Both photos are from Flickr, used under the non-commercial Creative Commons license. Click on the images to launch the photographers’ Flickr pages.

sunlight warmth, by Jack Skipworth (Flickr, Creative Commons)

Jack Skipworth (Flickr, Creative Commons)


Author: augustmacgregor

I'm a writer of erotica and romantic fiction.

23 thoughts on “Writing and Creating and Self-Doubt and Support

  1. Social media has changed the world of writing. We aren’t so alone now, are we? It makes it easier in some ways and harder in others. All in all, I prefer this new world to the old, though.

    Liked by 1 person

  2. Hi August, this is a wonderful post, reminding us all that we’re not the only ones to hit that wall of doubt – and also reminding us to support each other by responding to what other people put out there. Thank you for linking to my article – so many people have responded to it and it feels good to be part of discussion which I think a lot of people are finding helpful.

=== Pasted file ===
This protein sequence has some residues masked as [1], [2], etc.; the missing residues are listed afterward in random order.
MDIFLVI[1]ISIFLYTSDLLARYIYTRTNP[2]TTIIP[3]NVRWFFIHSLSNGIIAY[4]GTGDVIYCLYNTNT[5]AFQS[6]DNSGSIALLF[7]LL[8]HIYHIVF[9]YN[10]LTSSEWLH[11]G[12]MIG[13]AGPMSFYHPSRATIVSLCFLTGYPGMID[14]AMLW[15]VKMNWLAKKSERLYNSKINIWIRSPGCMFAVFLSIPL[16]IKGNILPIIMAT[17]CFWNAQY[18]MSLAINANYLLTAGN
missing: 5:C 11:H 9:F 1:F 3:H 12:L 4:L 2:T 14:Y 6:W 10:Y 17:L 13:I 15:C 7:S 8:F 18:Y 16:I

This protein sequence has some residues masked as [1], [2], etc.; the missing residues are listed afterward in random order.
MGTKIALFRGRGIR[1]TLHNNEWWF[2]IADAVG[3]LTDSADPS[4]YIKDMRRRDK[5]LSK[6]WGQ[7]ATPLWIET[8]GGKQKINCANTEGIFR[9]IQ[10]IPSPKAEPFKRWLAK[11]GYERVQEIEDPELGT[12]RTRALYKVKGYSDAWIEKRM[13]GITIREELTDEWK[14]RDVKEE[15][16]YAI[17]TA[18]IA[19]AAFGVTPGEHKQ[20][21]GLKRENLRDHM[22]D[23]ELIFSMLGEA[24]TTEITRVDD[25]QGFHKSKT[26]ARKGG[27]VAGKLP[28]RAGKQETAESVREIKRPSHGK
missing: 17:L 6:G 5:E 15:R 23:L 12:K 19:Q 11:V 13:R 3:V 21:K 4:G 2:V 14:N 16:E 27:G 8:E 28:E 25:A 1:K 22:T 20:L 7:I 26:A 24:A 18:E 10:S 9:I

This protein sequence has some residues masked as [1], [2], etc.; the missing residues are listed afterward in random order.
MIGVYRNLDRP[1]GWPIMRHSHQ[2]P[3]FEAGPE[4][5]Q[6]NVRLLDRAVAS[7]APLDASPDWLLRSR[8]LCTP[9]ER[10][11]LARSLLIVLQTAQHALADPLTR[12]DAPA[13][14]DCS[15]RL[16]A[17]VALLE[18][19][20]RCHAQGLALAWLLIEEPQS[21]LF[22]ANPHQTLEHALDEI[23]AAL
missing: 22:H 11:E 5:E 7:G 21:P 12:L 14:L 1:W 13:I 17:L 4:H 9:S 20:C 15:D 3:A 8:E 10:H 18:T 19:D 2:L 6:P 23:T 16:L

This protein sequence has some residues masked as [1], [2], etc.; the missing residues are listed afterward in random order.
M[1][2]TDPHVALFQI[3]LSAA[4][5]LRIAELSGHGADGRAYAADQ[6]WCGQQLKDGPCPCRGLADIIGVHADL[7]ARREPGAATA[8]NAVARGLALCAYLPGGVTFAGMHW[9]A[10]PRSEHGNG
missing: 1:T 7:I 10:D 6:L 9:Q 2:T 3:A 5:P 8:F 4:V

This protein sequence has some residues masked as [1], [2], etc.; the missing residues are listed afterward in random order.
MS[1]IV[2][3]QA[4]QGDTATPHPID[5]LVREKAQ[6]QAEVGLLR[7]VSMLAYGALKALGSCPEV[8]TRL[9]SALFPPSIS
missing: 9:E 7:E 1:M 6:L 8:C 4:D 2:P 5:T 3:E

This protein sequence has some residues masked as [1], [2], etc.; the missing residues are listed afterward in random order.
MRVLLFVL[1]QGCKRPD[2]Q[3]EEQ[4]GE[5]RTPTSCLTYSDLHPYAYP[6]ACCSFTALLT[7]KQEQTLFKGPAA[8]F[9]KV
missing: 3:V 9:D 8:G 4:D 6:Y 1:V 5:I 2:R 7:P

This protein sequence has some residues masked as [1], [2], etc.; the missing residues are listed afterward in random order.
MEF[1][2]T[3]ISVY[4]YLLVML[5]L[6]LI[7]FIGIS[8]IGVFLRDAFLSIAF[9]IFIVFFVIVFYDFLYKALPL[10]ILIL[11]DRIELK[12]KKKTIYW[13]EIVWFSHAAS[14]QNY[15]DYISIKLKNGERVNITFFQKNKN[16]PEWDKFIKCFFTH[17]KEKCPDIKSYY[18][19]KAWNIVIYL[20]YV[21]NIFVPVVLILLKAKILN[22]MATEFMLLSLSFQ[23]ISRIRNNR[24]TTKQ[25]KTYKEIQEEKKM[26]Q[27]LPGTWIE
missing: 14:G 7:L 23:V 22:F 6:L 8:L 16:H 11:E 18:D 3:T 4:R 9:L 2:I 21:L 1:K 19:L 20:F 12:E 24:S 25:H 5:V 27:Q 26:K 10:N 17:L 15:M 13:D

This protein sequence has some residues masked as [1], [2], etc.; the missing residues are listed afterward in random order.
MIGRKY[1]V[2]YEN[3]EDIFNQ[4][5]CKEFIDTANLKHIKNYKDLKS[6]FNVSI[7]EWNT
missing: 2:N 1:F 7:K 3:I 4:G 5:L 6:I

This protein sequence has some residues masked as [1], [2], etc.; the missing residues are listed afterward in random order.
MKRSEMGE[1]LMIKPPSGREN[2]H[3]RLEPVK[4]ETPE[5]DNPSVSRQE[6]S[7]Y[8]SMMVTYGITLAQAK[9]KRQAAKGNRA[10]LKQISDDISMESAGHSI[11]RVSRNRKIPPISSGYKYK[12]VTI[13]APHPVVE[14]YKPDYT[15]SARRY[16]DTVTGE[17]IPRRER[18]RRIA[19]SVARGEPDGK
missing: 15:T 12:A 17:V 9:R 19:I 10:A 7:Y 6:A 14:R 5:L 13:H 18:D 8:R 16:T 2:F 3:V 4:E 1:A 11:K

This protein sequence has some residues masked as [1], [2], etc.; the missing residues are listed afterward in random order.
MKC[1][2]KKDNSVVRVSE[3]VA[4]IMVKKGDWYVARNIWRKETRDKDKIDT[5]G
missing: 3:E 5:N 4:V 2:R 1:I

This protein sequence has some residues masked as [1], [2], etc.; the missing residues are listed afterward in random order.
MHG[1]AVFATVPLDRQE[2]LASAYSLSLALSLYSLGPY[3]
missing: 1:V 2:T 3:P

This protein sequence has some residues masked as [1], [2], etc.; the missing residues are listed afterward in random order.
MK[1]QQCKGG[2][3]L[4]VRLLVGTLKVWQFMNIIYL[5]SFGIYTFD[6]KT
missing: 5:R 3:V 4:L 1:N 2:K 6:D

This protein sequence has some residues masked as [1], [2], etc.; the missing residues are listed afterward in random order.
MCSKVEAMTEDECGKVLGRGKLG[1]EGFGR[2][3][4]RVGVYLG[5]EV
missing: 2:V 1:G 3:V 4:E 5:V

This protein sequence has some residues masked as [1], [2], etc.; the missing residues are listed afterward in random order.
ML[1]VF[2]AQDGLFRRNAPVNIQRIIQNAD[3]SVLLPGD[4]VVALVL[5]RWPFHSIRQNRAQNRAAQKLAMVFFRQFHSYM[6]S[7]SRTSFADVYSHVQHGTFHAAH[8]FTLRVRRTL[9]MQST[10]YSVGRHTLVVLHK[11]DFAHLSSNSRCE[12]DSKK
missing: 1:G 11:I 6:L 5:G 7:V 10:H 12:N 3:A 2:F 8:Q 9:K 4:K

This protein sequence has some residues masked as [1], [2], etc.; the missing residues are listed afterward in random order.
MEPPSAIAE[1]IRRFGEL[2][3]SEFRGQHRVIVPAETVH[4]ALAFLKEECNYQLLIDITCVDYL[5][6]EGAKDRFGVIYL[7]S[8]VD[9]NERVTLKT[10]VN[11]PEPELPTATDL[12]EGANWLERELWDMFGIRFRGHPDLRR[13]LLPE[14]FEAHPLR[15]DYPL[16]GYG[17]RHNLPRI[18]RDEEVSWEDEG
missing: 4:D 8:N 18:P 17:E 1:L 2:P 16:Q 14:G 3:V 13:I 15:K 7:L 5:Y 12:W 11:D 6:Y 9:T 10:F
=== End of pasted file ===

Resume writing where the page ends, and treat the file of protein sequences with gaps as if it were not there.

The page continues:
Liked by 1 person

  3. I agree with @erickeys,
    I do prefer the new world with all its possibilities and the open community of writers.
    I am still mostly alone with my writing craft, but on the web… I enjoy learning so much and meet so many great writers, that otherwise I wouldn’t meet.

    Liked by 1 person

  4. The inspired you is glowing through, August. You have a lot to be excited about and I’ve enjoyed cheering you along. I think it’s great how you’ve found a great support system through other writers. 50,000 words is a lot and I know you’ll make your goal. Finding like minded people is like finding gold in my book.


    • Thank you Audrey. I definitely agree that it’s like gold to find like-minded people, and those who not only take the time to check out what you’ve done, but share their thoughts on it. I really appreciate you reading my work and giving me your thoughts on these posts. Thank you for that. 🙂


  5. That is a lot of topics for one post. The good part is, I can’t get too serious about any one issue then. Otherwise, self-doubt–now there’s a killer.

    Liked by 1 person

    • There’s a lot going on in the post, but the topics wove together for me, so I wanted to describe them in a single post. Self-doubt can really drag down days of trying to be creative. But I think some of it can help keep us sharp, of not getting cocky and complacent. Thanks for taking the time to read and comment 🙂